EDITOR’S NOTE: This week, FIRE is featuring our annual “Best of The Torch” retrospective. We’ve searched archives and selected stories worth a second look. We’re starting off with a recap of a heated panel discussion at Princeton that highlights some of the challenges free speech advocates face on campus. It originally ran December 17, 2015.
Yesterday afternoon, I visited Princeton University (my alma mater) to participate in a panel entitled “Free Speech, Media and Social Justice.” The panel, sponsored by the student newspaper, The Daily Princetonian, began typically enough, with each of my co-panelists and I giving a brief introduction to our perspective. I spoke about FIRE’s support for (and extensive work on behalf of) students’ right to protest, but also expressed concern that too many protesters’ demands would, if met, themselves infringe on students’ right to free speech.
Soon after our introductory remarks, however, things became heated.
Before I get into a discussion of what happened—which I will both because it was interesting and because it can inform the way free speech advocates engage with our critics going forward—let me be clear about something. Everything that happened in that room was an exercise of the right to free speech, which I and FIRE wholeheartedly support. The experience definitely drove home for me what we are asking others to do when we advocate for an unfettered right to free speech, because I felt angry, sad, and downright uncomfortable at various points during the event. But that is what free speech is about. As the U.S. Supreme Court so eloquently wrote in Terminiello v. Chicago, 337 U.S. 1, 4 (1949):
[A] function of free speech under our system of government is to invite dispute. It may indeed best serve its high purpose when it induces a condition of unrest, creates dissatisfaction with conditions as they are, or even stirs people to anger. Speech is often provocative and challenging. It may strike at prejudices and preconceptions and have profound unsettling effects as it presses for acceptance of an idea. That is why freedom of speech, though not absolute, is nevertheless protected against censorship or punishment, unless shown likely to produce a clear and present danger of a serious substantive evil that rises far above public inconvenience, annoyance, or unrest. There is no room under our Constitution for a more restrictive view.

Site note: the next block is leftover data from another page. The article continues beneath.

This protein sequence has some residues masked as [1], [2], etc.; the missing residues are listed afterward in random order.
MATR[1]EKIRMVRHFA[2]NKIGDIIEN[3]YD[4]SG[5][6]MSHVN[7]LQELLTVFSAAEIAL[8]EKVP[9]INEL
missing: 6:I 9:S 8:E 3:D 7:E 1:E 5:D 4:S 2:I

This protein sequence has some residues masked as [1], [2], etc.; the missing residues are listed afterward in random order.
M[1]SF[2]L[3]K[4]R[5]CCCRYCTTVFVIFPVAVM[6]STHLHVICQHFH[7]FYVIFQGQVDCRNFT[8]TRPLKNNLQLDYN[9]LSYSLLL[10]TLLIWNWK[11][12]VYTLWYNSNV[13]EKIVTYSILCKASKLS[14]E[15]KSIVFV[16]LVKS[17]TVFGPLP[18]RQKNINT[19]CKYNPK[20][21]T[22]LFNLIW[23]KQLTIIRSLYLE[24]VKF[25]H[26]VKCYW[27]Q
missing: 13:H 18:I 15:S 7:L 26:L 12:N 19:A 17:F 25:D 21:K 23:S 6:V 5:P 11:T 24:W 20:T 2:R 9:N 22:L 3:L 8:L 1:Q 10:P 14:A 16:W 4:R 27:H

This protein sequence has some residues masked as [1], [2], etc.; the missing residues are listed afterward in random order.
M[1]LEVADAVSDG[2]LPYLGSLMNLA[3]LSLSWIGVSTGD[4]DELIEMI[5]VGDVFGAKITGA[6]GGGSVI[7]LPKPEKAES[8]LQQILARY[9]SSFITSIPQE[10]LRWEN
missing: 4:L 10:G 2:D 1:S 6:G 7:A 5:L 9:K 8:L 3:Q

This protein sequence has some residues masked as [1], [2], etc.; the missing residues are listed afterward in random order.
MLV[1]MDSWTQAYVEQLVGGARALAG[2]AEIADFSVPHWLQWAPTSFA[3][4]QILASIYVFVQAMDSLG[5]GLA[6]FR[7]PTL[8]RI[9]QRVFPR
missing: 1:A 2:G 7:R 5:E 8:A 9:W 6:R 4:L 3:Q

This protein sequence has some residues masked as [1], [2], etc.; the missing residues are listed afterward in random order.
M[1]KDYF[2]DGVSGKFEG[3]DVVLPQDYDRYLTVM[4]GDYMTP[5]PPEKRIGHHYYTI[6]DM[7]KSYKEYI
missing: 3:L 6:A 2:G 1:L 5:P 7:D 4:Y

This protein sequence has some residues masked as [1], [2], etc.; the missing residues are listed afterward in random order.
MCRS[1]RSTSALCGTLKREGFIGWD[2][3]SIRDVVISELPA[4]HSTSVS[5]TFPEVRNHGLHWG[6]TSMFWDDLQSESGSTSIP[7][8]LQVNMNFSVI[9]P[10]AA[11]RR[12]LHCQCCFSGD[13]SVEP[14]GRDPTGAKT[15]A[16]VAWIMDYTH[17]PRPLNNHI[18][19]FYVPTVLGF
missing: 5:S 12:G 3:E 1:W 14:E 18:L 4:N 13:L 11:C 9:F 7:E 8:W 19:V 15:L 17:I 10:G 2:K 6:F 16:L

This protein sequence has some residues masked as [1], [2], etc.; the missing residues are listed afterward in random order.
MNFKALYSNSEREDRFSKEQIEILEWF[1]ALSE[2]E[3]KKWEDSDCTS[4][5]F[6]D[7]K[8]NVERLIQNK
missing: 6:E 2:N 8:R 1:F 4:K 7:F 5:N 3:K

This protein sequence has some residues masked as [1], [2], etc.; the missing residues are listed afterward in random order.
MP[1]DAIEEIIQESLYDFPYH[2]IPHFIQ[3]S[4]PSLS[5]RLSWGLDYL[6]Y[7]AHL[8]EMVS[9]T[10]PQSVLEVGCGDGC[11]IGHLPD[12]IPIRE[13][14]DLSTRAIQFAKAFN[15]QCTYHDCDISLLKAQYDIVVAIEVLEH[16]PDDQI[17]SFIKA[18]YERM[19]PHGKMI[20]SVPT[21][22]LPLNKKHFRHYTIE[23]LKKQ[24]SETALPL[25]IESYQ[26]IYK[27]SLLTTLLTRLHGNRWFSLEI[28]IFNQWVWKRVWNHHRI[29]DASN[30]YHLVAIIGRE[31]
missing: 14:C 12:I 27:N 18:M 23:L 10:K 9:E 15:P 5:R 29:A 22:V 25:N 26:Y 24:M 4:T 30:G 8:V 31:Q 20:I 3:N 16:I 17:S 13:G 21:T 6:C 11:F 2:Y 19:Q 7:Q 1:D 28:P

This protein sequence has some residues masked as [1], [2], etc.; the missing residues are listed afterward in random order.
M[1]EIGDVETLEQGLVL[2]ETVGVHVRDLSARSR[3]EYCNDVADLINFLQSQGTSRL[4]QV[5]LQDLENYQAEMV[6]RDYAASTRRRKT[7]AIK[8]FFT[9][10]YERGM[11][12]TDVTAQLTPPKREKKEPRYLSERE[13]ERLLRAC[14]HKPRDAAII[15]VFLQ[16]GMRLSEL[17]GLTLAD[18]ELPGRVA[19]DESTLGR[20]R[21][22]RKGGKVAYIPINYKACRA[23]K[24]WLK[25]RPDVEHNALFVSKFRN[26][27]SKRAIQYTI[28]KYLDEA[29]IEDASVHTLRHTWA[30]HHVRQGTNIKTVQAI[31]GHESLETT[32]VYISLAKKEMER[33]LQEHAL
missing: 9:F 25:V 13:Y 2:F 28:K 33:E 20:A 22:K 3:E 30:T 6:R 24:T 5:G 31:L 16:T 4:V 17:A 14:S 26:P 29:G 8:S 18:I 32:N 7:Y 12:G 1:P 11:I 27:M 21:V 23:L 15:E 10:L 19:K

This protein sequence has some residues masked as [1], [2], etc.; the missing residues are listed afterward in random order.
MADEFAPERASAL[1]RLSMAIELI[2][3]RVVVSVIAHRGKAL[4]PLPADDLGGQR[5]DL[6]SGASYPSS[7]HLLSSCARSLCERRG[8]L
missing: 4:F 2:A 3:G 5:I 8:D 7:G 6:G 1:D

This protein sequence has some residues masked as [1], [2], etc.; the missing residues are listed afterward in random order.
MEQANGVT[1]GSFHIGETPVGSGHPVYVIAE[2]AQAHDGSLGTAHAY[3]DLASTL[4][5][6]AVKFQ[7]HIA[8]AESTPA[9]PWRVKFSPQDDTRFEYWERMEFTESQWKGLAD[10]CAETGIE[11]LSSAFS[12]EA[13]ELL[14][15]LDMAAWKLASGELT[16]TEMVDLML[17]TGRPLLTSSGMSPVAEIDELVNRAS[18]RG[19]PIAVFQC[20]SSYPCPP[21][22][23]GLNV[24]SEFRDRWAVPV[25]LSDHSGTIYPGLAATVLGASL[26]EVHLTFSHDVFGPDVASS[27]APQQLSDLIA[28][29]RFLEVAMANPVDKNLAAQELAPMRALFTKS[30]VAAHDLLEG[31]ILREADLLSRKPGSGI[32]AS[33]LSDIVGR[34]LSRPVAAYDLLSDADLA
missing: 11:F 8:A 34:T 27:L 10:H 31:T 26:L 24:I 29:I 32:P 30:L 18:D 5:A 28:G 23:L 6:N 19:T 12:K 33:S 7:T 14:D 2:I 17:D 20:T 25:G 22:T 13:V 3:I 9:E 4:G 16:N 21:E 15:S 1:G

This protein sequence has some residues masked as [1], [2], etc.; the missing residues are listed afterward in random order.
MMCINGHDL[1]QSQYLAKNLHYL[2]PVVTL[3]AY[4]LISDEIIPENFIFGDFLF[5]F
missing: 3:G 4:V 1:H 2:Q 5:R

One thing the panel really drove home for me is that to a large extent, free speech advocates and student protesters are talking past one another on the issue of free speech. My co-panelist Professor Peter Singer and I expressed the view that free speech is an important societal right in and of itself, while my two student co-panelists (as well as a number of student activists who spoke from the audience) were of the opinion that one cannot discuss free speech without discussing it in the context of America’s history of racial discrimination. This viewpoint was on full display when one student in the audience asked Professor Singer and myself to explain everything we knew about the history of racism in America and at Princeton, strongly implying that unless we were able to do so to her satisfaction, we had no right to be advocating for free speech.
One of the most challenging aspects of the panel, for me, was the attempt by one of my co-panelists to discredit FIRE rather than engage me in a substantive discussion of the issues. Following my presentation, he began to cite selective staff bios and cases from FIRE’s website in an effort to support his argument that people who support free speech are actually seeking to advance a partisan agenda. FIRE’s staff and the kinds of speech we defend are as politically diverse as they come, but he chose to ignore anything that did not fit his narrative. To his mind, FIRE’s defense of free speech could only be the result of political agenda, facts be damned.
This was deeply frustrating. In my experience, most people—whether I agree or disagree with them—with whom I have engaged in the course of my work at FIRE seem to be operating from a place of good faith. Indeed, the student activists who challenged myself and Professor Singer, while I disagreed with their tactics, were acting in good faith. So I was honestly shocked to encounter someone who chose to deliberately misrepresent my organization in an effort to discredit my arguments, rather than actually challenging my views. The good news, however, is that free speech provided a remedy for this as well. I had the opportunity to respond to his allegations by discussing the many people and cases at FIRE whom he had conveniently left out of his remarks, and indeed, a number of students approached me after the panel to thank me for participating and to say they felt FIRE had been unfairly characterized.
I don’t know where all of this is going to lead us. There is clearly a great deal of racial tension on campus. FIRE believes these issues are best resolved through free and open debate. To quote Jonathan Rauch,
[t]he answer, that is, is not to try to legislate bias and prejudice out of existence or to drive them underground, but to pit biases and prejudices against each other and make them fight in the open. That is how, in the crucible of rational criticism, superstition and moral error are burned away.
But as I saw firsthand yesterday, there are many people—students, in particular—who disagree, and who do not seem terribly interested in hearing from those with whom they disagree. That, of course, is their absolute prerogative thanks to the right to free speech, but I don’t know what it means for the future of that right on campus.